Successful IT Project Delivery: Learning the Lessons of Project Failure
||Author: David Yardley|
List Price: $31.99
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Publisher: Addison-Wesley Pub Co (20 December, 2002)
Sales Rank: 485,500
Average Customer Rating: 5 out of 5
Customer ReviewsRating: 5 out of 5
Filled with insights and excellent advice
Seasoned IT project managers will gain many insights from this book. Don't expect to find mechanical techniques such as how to develop a WBS or use earned value to control a project - those are not within the scope of this book. What is within scope is advice backed by cases and examples for keeping a project on track and within budget. While the techniques covering the mechanics of project management are missing, the techniques covering strategies and tactics for ensuring project success are in abundance.
What makes this book invaluable to seasoned IT project managers is the focus on organization, meeting stakeholder needs, and overcoming barriers - especially political barriers. In addition, the author approaches project delivery in a structured, methodical manner that places the role of an IT project manager and the task of project delivery into a clear context. Most books on project management either gloss over these important areas, focusing instead on PM techniques, or avoid them altogether.
Key features I especially like are:
- Section I (Preparing the Organization for IT Projects), which illustrates common problems associated with IT project management (and there are many) with actual cases. In addition, Chapter 2 is one of the best summaries of aligning IT to business during project inception and maintaining that focus throughout the life cycle of the project. The material in the subsequent chapters in this section go into additional detail in key areas.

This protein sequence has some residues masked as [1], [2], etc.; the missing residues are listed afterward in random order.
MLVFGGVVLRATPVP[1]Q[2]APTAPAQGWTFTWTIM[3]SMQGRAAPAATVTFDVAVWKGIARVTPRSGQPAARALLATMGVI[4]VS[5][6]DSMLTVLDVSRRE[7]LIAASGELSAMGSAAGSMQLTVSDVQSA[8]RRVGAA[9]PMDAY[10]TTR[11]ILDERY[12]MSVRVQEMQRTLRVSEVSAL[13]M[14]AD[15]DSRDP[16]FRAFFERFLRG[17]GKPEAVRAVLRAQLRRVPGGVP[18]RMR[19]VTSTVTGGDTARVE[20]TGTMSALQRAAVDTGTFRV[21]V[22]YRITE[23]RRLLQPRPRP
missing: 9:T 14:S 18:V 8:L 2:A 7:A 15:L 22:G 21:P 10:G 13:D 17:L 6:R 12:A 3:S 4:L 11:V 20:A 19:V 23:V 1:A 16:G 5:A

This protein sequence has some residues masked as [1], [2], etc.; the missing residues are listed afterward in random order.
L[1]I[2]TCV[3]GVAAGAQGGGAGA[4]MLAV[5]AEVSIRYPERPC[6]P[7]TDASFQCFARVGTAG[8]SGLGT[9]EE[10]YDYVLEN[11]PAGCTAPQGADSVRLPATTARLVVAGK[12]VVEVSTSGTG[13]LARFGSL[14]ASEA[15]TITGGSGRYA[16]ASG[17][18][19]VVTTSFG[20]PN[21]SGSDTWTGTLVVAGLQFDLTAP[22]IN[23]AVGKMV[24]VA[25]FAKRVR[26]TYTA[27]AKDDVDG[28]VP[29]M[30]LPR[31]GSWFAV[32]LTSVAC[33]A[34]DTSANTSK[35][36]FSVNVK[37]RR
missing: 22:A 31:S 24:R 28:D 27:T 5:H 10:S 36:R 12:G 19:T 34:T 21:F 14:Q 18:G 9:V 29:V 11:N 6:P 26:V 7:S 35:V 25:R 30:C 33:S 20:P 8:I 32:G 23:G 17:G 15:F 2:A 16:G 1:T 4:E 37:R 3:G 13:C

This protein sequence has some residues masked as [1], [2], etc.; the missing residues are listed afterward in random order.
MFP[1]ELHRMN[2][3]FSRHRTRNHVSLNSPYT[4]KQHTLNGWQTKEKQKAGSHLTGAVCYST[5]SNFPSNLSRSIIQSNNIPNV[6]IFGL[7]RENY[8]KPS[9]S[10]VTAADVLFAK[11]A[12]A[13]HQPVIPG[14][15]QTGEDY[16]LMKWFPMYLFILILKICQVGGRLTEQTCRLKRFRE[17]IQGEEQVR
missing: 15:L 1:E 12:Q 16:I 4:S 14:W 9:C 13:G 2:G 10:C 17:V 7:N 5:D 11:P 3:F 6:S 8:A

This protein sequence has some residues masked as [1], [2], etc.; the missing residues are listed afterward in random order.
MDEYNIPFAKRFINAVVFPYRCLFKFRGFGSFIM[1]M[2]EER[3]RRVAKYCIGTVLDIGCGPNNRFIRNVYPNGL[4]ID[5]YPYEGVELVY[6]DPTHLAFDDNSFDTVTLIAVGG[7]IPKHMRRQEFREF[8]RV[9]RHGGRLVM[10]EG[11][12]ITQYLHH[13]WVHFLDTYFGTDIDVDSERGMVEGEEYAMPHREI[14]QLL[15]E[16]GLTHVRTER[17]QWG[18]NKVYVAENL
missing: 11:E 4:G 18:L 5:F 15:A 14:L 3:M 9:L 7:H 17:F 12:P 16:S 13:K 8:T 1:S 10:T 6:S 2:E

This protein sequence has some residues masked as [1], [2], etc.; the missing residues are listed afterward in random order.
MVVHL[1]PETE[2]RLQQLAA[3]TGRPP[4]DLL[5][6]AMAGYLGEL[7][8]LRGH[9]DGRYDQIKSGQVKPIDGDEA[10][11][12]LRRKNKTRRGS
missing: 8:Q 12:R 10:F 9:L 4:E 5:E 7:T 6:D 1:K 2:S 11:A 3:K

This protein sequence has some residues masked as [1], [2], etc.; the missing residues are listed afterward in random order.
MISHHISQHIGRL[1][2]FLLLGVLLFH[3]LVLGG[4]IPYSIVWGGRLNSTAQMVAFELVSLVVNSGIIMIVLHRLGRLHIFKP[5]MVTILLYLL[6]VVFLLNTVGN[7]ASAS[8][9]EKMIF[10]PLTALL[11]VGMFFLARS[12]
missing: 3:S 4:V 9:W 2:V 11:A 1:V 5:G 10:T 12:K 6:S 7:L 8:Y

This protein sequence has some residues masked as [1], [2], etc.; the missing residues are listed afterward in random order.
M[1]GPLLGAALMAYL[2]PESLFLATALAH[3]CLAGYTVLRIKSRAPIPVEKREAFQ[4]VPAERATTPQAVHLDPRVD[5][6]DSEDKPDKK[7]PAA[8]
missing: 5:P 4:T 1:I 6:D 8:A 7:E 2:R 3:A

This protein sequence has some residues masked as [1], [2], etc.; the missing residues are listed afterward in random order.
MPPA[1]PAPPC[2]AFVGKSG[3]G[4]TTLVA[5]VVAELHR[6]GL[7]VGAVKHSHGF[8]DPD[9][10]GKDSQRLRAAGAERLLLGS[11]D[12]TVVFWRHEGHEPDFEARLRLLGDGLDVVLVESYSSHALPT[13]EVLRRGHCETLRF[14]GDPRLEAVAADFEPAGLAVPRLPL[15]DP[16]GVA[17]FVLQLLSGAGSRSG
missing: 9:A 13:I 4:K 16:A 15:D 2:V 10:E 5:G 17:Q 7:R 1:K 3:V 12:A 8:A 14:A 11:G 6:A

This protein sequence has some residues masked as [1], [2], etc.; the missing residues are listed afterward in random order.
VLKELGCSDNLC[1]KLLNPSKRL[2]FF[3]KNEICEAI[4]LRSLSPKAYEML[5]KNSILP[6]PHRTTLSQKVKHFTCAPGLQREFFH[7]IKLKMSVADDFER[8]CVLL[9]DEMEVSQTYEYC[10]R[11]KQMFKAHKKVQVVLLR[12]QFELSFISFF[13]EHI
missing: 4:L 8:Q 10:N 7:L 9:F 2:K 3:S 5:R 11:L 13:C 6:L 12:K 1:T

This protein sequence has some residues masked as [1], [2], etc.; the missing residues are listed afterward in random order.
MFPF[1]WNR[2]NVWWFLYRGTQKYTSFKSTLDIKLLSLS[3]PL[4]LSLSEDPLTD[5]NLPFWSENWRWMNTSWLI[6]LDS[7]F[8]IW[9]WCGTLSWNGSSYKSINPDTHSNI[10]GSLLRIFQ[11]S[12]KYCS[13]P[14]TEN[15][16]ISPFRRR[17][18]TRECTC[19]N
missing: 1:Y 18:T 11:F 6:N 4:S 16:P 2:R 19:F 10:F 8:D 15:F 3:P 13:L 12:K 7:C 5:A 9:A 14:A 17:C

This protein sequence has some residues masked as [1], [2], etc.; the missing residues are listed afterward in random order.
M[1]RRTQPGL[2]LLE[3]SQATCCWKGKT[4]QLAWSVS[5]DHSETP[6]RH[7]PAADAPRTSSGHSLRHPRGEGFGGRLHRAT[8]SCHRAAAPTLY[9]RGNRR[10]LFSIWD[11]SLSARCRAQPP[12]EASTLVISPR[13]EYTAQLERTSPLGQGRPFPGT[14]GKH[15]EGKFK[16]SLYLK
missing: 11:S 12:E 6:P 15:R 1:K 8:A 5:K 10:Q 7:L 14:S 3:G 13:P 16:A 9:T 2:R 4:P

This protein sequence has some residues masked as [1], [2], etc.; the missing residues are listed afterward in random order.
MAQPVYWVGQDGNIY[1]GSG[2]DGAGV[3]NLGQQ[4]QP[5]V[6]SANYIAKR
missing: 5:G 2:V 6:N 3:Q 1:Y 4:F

- Section II (Planning for Success) is rich with advice and supporting real life examples for developing a viable business case, managing risks, avoiding common pitfalls and engaging stakeholders.
- Section III (Design and Development) contains material that is not unique to this book. Most of the material is included in most of the better books on software project management, although the case studies are interesting. I would have liked more focus in interaction between the project team and the operational support team, such as assuring reliability and supportability are handled in this phase. Also, addressing the big picture of how the design and development fits into infrastructure and service level management would have distinguished this section.
Section IV (Project Delivery) is somewhat weak because it stops with testing and does not address making the transition from project to production in the depth. This is a critical milestone in any IT project and deserves more than the cursory treatment it was given.
Although I think there are gaps in Section IV, this book is still one I highly recommend because it does address topics that most other IT project management books do not. More importantly, it is filled with excellent information and advice that can be put to immediate use, and will change your thinking about how to properly approach and manage an IT project.
· Software Requirements, Second Edition
· Why Do IT (Information Technology) Projects Fail? (and how to avoid such failures)